My experience and learning from injury.

All runners at some time will be injured. I’ve had a couple of ankle sprains, shin splints and knee pain. One of my ankle injuries was caused by trying to keep up with my Dad and brother, in pints not miles. The other was during a race, my only DNF* so far and shin splints were due to beginner’s enthusiasm and lack of knowledge. I think that the knee injury  was due to increasing training too quickly.

Most soft tissue injuries are resolved with PRICE** so my first tip would be to invest in an ice pack. I have a pair that are gel filled and reusable, they also came with a pouch that can be secured around the area. Frozen peas wrapped in a tea towel does work just as well but seems a waste of perfectly good peas.

With the majority of injuries I would recommend seeing a professional. Physios and sports therapists are particularly good at this stuff. Even if it’s just a consultation and you take away advice and a plan of exercise to get you up and running again.

Rest is crucial and can be combined with elevation. Settle yourself in a comfy place with some nice soft pillows to raise your limb on, the TV controls and a slave to tend to your every need. If a slave is not available children / partners make a suitable alternative.

Sprained ankles are very painful and colourful, the bruising is quite spectacular. It’s a good idea to attend A&E to rule out bony injuries then you can embark on a programme of recovery. With a sprain you can expect to be out for at least 6 weeks and the discomfort and stiffness can last much longer. Do not rush back into running too soon, I know it’s hard but it is necessary.

Ankle injury following a fall in Dalby Forest

I wouldn’t recommend using compression bandages unless you know what you are doing, it has to be tight to work but too tight can be dangerous. A safer alternative is elasticated tubular bandages. There are a variety of sizes so check the box and make sure that you get the right size, too big will not do anything and too small can cause circulation problems. Ice and rest will help with recovery alongside the right stretches. I would always recommend seeing a professional, ideally a physio or sport therapist.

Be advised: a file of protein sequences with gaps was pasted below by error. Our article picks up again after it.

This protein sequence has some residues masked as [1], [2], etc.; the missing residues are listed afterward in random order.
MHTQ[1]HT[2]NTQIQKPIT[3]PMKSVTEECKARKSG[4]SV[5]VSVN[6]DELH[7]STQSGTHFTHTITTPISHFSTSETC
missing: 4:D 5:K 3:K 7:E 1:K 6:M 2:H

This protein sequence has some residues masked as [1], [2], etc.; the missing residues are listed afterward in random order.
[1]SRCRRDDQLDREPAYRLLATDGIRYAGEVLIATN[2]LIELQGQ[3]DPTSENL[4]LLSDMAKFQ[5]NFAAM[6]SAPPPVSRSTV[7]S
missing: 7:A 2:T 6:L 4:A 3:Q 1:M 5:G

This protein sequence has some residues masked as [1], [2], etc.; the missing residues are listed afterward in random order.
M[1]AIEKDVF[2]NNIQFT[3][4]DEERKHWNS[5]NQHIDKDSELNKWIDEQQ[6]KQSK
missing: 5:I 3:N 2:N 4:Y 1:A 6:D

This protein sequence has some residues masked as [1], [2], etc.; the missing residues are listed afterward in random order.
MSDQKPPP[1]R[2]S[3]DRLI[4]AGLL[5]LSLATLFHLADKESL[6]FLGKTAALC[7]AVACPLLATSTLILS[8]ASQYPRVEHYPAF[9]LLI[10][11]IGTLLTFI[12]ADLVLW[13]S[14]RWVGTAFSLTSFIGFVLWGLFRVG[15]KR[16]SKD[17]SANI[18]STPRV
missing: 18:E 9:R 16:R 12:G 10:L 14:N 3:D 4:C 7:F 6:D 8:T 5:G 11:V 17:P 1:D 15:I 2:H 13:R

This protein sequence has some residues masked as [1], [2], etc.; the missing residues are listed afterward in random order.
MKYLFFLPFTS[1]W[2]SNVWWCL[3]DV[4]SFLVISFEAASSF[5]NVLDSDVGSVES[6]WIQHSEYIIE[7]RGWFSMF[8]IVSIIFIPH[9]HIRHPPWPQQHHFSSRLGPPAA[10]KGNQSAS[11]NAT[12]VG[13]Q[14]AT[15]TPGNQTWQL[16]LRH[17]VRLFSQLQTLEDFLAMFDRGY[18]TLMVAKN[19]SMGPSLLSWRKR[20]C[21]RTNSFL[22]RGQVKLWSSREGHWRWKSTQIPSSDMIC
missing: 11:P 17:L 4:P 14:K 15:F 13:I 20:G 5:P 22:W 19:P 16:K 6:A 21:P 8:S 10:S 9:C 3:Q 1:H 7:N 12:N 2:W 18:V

Drunken injury. Taping courtesy of Ryan Carmody, bling is my own work.

Prevention is better than cure so make sure that you have good shoes, pay as much as you can afford. I use outlet stores to get really good ones for not too much money, I’ve paid as little as £15 in the clearance section. Try to mix up the surfaces you run on, add in a bit of grass or mud. I like a bit of mud on a run.

Don’t try to do too much too soon and listen to your body. And don’t get drunk at rugby matches.

When I first started running I got a little bit too enthusiastic and ended up with shin splints. I tried to run through the pain but that made it worse, the only thing that worked was rest and rehab exercises. I consulted a physio and made a full recovery. He used specialist sports tape and recommended a course of exercises. I was soon back in action and waddling around the streets of South Leeds.

The worry with injury is that you will lose the progress that you’ve already made, with shin splints non weight bearing exercises such as cycling or swimming can help maintain fitness levels. Just be careful that you don’t fall off your bike and cause another injury.

After an increase in training I started getting pain on the side of my knee which I discovered is where the iliotibial band is. I tried buying new trainers, any excuse, I know. That worked for a little while but massage and rest were the only things that actually worked for me. I have a strap specifically made for knee injuries with a pressure area to focus on one particular area.

If you look closely you can see a neck buff made into a knee support.

A good way of preventing injury or spotting them early is to have a sport massage with a suitably qualified professional. I regularly let Dalia pummel my muscles into submission and not only is she fantastic with my calves, she has become a good friend and a never ending source of advice.


*Did Not Finish

**Protection, Rest, Ice, Compression and Elevation

Recommendations – these are my personal opinions and I am not being paid.

Ryan Carmody, physio

Dalia Hawley, massage therapist and lovely friend

Nic is a sports therapist, I have not used her personally but have heard good things about her and she has given me some good advice

Further reading

I use NHS choices for all sorts of advice, it’s sensible and easy to understand, none of that confusing medical language 

Women’s running magazine



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